Obtaining Dirac equation from symmetries

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If we consider nonrelativistic QM, we will find Galilean group under the hood. Thanks to this, group theory enables us to find equations of motion directly from the symmetry principles. For example, if we take only geometric symmetries, we will get that the state space is broken into irreducible spaces characterized by momentum and angular momentum. For elementary system, angular momentum is zero so, condition that state lies in k-irreducible space (k being the momentum) is [tex]|\vec{P}||\Psi\rangle =|\vec{k}||\Psi\rangle[/tex] or [tex]P^2|\Psi\rangle=k^2|\Psi\rangle[/tex] which is Shrodinger equation for free particle [tex](\nabla^2+k^2)\Psi(\vec{r})=0[/tex].

If we now take the Poencare group as group representing space-time symmetries and apply the same reasoning as above we will come to the relation [tex]P_{\mu}P^{\mu}|\Psi\rangle=m^2|\Psi\rangle[/tex] being the Klein-Gordon equation for free particle [tex](\Box+m^2)\Psi(x)=0[/tex].

Now, what is common to both equations is that spin is excluded, that is to say, we are for some reason prevented to take into consideration both the rotational and translational symmetry so we cannot adequatly describe spin-[tex]\frac{1}{2}[/tex] particles.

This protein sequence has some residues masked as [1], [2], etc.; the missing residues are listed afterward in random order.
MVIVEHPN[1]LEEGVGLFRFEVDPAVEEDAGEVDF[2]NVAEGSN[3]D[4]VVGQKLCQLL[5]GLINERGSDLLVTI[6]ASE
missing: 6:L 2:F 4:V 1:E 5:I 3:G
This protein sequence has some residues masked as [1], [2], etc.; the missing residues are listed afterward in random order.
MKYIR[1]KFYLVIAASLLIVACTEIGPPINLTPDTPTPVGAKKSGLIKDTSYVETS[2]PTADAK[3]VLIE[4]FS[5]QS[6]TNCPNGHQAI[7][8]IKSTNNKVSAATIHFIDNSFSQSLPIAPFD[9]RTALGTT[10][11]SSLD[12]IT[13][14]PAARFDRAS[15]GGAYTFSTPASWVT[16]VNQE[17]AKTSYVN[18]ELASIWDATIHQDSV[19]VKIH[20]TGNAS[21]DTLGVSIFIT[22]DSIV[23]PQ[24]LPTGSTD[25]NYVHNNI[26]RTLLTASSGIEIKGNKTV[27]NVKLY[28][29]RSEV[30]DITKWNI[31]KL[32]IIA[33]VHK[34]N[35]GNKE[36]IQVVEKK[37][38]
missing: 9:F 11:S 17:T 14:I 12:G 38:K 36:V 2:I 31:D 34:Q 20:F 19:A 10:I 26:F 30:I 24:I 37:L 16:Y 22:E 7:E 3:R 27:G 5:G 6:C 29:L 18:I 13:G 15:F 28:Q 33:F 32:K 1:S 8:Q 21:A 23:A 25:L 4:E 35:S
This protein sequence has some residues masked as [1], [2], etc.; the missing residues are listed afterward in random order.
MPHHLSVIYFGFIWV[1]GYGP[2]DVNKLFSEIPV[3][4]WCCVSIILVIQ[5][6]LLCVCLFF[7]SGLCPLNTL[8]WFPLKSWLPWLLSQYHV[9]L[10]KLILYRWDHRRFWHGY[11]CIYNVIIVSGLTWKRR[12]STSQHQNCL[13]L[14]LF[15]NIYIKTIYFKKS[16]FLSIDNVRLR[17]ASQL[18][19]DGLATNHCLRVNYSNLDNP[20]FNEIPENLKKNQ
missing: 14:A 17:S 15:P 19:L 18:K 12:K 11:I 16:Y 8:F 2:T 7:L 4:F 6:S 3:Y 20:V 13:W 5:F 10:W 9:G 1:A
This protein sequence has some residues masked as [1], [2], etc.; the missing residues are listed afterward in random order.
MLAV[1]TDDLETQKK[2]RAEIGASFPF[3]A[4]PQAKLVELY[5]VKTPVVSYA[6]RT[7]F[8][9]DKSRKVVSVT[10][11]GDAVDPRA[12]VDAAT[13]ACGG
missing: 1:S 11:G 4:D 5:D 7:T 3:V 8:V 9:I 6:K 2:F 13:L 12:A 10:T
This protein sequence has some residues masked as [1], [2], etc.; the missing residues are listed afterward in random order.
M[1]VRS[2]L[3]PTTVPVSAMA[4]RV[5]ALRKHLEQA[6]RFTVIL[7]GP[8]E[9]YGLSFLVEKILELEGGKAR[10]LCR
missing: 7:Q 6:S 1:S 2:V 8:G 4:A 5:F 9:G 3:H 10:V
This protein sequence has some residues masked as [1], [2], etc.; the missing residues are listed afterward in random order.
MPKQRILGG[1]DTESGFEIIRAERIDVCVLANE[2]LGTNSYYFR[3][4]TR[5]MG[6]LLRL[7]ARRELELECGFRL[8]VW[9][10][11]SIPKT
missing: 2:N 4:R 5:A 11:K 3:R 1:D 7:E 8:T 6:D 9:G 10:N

My question is, is there a way to get Dirac equation the same way Schrodinger and Klein-Gordnon can be directly obtained from symmetries or we have to follow little more complicated path? If we cannot, what prevents us? Is the reason for this that Dirac eqation is first order in derivatives? Is there a second order version of Dirac equation?
 
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George Jones
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My question is, is there a way to get Dirac equation the same way Schrodinger and Klein-Gordnon can be directly obtained from symmetries or we have to follow little more complicated path?
The answers are "yes" and "yes," that is, it is possible to derive the non-interacting Dirac equation from (infinite-dimensional unitary) representations of the Poincare group (special-relativistic version of the Galilean group), and the path is substantially more complicated.
 
Haelfix
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Yup.

Dirac's eqn has been derived in many different contexts with different starting assumptions.. Some are a little adhoc, others are not (usually in increasing lvls of complexity).

The cleanest derivations imo tend to be algebraic in nature.
 

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